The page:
The Student News Site of the Latin School of Chicago

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The Student News Site of the Latin School of Chicago

The Forum

The Student News Site of the Latin School of Chicago

The Forum

A Change We Need to See: Latin Assembly Speakers

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Henry Pollock 

Managing Editor

Take a look at some of the organizations that are renowned for the public speeches they host. Be it TED Talks, Chicago Ideas Week, or anything in between, they all share one common theme—positive progress. If you were to look for a common theme in Latin assemblies, whatever you found would be far from that. With themes like ‘the American justice system is broken,’ ‘we are all prejudiced,’ or ‘we are failing our immigrants,’ Latin’s assemblies are often looking back, not forward.

Don’t be mistaken; the topics that are being brought up in assemblies need to be discussed. The issues surrounding crime, ethics, prejudice, and discrimination pose a significant problem for us, especially as residents of Chicago. But spending 50 minutes each week lamenting on the problems without offering any solutions will not take us anywhere–not for a student body as aware and capable as the one at Latin. Latin students and faculty have the unique traits of being remarkably well versed in current events, being politically correct, and being ethically developed. As a result, we are a community that should spend less time “learning” about social problems and more time learning how to fix them.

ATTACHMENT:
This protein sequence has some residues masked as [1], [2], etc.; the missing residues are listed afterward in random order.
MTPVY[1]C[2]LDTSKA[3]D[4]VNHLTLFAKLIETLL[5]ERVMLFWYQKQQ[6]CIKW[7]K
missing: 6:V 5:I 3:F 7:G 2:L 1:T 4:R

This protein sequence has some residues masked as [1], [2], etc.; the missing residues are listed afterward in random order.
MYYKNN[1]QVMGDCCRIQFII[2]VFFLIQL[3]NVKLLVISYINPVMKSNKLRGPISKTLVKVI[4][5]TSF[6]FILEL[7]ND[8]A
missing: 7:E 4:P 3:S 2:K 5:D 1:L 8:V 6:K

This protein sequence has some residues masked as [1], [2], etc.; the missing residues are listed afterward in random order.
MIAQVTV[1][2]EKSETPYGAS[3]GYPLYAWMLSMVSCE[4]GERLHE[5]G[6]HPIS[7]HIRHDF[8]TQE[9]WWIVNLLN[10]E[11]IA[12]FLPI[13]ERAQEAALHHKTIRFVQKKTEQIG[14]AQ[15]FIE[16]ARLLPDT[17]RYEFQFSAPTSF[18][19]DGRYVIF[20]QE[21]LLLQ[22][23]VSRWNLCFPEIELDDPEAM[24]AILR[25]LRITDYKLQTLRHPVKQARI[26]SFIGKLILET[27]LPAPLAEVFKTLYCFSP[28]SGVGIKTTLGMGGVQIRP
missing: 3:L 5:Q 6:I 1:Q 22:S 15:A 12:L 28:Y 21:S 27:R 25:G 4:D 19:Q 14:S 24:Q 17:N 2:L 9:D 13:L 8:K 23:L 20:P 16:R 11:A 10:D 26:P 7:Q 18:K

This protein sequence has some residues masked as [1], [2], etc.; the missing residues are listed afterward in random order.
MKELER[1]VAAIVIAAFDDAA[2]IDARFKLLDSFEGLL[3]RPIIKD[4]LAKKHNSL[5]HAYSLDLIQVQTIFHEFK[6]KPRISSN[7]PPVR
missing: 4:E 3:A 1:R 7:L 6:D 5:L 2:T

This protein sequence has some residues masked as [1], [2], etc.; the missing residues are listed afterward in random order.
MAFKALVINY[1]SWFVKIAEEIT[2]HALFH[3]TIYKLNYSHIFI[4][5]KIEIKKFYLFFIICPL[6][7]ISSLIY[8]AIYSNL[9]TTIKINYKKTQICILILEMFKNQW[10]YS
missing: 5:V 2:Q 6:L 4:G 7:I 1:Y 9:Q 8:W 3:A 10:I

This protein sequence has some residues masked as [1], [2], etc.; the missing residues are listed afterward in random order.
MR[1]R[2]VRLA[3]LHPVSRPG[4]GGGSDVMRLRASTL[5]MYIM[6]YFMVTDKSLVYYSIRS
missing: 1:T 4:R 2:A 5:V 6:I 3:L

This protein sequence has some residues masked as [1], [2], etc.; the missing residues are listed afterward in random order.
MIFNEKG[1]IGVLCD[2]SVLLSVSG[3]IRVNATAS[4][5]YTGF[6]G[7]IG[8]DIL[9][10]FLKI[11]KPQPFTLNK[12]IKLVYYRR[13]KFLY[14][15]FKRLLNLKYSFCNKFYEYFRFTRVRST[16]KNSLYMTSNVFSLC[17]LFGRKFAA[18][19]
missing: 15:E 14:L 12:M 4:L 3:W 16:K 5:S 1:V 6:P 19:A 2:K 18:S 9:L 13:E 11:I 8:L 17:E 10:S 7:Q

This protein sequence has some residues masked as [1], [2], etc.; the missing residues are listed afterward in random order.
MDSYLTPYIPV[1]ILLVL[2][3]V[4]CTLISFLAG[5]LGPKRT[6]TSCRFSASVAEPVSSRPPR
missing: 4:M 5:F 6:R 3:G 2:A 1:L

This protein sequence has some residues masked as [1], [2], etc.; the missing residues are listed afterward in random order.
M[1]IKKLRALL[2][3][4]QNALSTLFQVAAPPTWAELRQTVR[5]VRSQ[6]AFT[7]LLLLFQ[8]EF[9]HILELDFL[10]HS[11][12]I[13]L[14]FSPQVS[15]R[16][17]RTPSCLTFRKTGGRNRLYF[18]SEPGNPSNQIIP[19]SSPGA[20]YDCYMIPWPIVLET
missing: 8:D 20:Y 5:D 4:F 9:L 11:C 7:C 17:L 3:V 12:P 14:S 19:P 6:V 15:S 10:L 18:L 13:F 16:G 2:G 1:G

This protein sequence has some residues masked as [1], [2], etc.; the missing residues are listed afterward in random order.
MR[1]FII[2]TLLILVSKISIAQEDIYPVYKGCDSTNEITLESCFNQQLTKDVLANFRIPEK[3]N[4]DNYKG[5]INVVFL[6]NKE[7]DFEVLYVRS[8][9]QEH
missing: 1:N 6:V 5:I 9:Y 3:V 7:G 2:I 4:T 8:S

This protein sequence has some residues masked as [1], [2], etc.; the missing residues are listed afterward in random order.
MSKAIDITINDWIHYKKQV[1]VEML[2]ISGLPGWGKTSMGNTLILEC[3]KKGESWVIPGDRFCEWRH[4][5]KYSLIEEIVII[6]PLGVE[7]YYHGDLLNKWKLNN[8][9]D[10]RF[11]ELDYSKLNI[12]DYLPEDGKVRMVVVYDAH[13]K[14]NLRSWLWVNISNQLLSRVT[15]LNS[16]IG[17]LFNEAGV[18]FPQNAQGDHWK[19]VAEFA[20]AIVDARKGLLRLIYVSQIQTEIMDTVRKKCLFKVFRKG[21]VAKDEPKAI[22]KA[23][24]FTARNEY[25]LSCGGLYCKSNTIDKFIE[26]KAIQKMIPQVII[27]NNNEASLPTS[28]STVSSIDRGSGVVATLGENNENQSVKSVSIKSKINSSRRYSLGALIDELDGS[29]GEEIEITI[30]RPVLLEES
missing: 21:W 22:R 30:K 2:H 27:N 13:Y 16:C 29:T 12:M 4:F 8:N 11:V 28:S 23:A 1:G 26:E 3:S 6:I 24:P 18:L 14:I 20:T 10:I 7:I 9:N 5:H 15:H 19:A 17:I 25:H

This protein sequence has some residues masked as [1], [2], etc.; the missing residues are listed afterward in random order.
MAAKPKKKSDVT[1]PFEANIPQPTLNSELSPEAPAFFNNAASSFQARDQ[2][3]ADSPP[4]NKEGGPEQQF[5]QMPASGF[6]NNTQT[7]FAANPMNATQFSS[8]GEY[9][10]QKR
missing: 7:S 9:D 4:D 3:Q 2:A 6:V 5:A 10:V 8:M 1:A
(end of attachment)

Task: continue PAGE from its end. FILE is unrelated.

After the Dr. Martin Luther King Jr. Day assembly, a senior, Josh Martin, had an interesting comment, a comment that I think the Latin community needs to take to heart for its assemblies. In his mind, “we spent a lot of time looking at the past” during that assembly. Instead, he suggested we should do as Dr. King did, and look toward the future, toward a better world.

Continuing to prioritize highlighting the failures of society will only lead to more failures. If the Latin community wants to be impactful and dynamic, we should follow the lead of groups like TED Talks and Chicago Ideas Week. We should bring in more speakers that show us how we can change the world, speakers like Wes Moore from last year, or Luis Alberto Urrea from Lit Fest. The moment Latin actively decides to spend less time worrying about the problem and more time focusing on the solution will be the moment our community begins to make a difference.

If you are at all interested in helping improve assemblies, having great speakers for the Latin audience, or sharing your story, contact Henry Pollock at [email protected], in person, or through Facebook. Henry is in the process of creating a Student-Faculty Speakers Bureau for the Latin Upper School. The Bureau’s goal would be to work with clubs and the Administration to provide student input on assemblies, help prepare speakers for the Latin student body, help find dynamic speakers, and share untold stories from members of our own community.

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  • N

    nknoxFeb 18, 2014 at 3:49 am

    I think it is our duty, as younger members of society, to take our history and lessons from the older generations to come up with new ideas and solutions of our own. Helpful solutions can not be created without solid knowledge of the problem.

    Reply
    • H

      hpollockFeb 21, 2014 at 3:08 am

      I agree completely. However, I’d argue that the Latin community has a solid knowledge of the problems about which we hear and thus should be moving ahead to the challenge of solving said problems.

      Reply